The name of an electrical wiring diagram that uses standard component symbols is schematic or circuit diagram, but the exam is looking for the term schematic.
The other options are terms also often used in a set of build instructions for a device, but they are not the wiring diagram which is what the exam is asking about.
A schematic is the scheme (or plan) for an electrical circuit or device composed of electrical circuits.
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When drawing a "map" of a circuit it is not practical to try to completely label each part; instead, a standardized set of visual representations for the electrical components has been established. These are called Schematic Symbols, and the "map" of a circuit is also referred to as a schematic.
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Component 2 in figure T1 is a transistor. A transistor is a control element and has three terminals. The one on the left is called the base. It is the control input and is similar to pushing the gas pedal on your car; the little amount of power your foot puts into pushing the pedal creates a larger amount of power to come from the engine. The upper right terminal is the collector and has current flowing into it in porportion to the current into the base multiplied by the gain of the transistor (also called hfe or beta). The lower right terminal has an arrow that indicates the direction the current will flow from both the base and the collector.
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Component 3 in figure T-1 is an incandescent lamp. The small looping line inside the border shape represents the filament inside the lamp. Current flowing through the circuit causes the filament to glow and emit light.
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Component 4 in figure T1 is a Battery. This is the energy source to power the lamp when a voltage is applied to the input of the circuit. The symbol has one or more sections indicating a number of cells (piles) in the battery pack. The longer line represents the positive terminal while the shorter line is the negative terminal.
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A capacitor consists of two conductors (wires, plates, etc) separated by an insulator (such as air). If you look at figure T2 you will see that a capacitor has the symbol of two lines (one usually curved to indicate which side it is) with a gap between. Each line represents a conductor and the gap represents the insulator.
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The black arrow with a line across the tip (like component 5) is the schematic for a diode; a Light Emitting Diode has essentially the same characteristics of a diode except that it also emits light, therefore the schematic symbol looks like a diode with little zigzag arrows coming out to represent the light waves emanating from the diode.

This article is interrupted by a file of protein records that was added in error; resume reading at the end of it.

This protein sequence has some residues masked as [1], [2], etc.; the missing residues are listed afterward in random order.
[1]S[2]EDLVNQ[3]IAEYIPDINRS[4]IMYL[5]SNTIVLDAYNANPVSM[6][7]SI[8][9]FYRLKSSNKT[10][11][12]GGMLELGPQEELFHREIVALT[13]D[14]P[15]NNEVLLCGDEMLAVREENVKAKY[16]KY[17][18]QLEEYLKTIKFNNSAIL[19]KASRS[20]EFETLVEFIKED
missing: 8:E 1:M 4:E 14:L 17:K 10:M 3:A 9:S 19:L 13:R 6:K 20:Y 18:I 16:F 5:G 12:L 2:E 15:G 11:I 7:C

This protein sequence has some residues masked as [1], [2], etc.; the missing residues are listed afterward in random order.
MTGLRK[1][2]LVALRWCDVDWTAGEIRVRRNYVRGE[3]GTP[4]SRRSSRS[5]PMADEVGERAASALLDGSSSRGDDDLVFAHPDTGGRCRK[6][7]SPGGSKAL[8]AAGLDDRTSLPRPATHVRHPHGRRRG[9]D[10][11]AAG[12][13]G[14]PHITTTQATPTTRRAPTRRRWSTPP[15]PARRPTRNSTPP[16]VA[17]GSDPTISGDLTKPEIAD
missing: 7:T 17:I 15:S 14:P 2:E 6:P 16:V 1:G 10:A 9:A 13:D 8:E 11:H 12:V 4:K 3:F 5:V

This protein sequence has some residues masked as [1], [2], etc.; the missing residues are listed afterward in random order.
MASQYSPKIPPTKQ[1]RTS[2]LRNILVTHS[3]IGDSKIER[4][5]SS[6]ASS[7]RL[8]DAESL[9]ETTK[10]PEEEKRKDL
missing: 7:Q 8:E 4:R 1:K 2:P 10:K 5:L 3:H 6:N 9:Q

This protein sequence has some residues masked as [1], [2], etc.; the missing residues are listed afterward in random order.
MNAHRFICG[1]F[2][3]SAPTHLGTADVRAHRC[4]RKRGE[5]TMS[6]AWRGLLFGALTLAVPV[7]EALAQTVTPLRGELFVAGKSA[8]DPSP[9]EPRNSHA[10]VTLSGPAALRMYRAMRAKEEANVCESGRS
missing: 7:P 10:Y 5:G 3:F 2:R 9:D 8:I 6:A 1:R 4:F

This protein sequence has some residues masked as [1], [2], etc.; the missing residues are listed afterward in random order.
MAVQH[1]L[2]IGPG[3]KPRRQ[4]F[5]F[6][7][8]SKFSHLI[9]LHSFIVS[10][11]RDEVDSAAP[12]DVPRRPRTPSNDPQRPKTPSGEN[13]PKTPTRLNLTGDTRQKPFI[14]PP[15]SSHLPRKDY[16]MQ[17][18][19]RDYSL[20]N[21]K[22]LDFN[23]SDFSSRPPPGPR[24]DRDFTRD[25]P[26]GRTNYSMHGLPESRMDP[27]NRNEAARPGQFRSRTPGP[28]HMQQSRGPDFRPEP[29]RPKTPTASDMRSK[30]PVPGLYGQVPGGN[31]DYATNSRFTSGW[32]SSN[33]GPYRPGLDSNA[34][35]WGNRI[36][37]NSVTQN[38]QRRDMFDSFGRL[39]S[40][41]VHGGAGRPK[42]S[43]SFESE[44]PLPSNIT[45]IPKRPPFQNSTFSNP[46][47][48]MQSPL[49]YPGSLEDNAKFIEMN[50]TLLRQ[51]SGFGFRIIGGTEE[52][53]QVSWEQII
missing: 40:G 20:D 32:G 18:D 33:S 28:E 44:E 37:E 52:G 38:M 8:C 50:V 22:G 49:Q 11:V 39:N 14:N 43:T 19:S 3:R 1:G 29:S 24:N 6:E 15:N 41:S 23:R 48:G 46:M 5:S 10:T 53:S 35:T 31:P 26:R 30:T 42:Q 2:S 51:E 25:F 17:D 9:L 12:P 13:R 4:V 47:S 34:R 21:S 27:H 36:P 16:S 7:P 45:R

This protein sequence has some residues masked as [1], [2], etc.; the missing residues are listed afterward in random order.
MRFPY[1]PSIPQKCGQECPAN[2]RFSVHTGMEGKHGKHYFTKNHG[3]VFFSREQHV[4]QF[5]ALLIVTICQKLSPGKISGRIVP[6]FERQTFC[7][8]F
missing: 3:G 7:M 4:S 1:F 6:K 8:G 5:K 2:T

A list of component schematic symbols can be found here: https://learn.sparkfun.com/tutorials/how-to-read-a-schematic
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A Variable Resister is easily identified because it looks like a normal resistor (a jagged zig-zag line with straight lines entering and leaving) but with an additional arrow pointing at the middle of the zig-zag perpendicular to the rest of the component symbol. This arrow represents the brush or connection on the variable resistor (potentiometer) that moves when you adjust the resistance.
In the schematic symbol, the two ends have a total resistance between them of the total value of the resistor and the resistance between each end and the middle arrow varies.
A list of component schematic symbols can be found here.
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A transformer consists of two inductively coupled coils that are not directly connected together. If you look at the symbol you can see the representation of a coil on each side with two lines in the middle to indicate the separation.
A list of component schematic symbols can be found here: Schematic symbols
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The antenna schematic symbol looks a little like the stereotypical "satellite dish"; it's a triangle with one of the points connected to the circuit and the opposite side not connected to anything and a line through the middle. It is usually not hard to remember because it legitimately looks like an antenna =]
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An electrical circuit schematic is like a blueprint for an electrical system; another good analogy is a street map. the street map may not show all the trees, elevations, etc, but it does show what streets are connected together and where. Similarly an electrical circuit schematic diagram shows how all the components connect to each other and thus how the circuit works.
A schematic diagram does not show you where the circuits are physically located or what they look like, nor how far apart they are.
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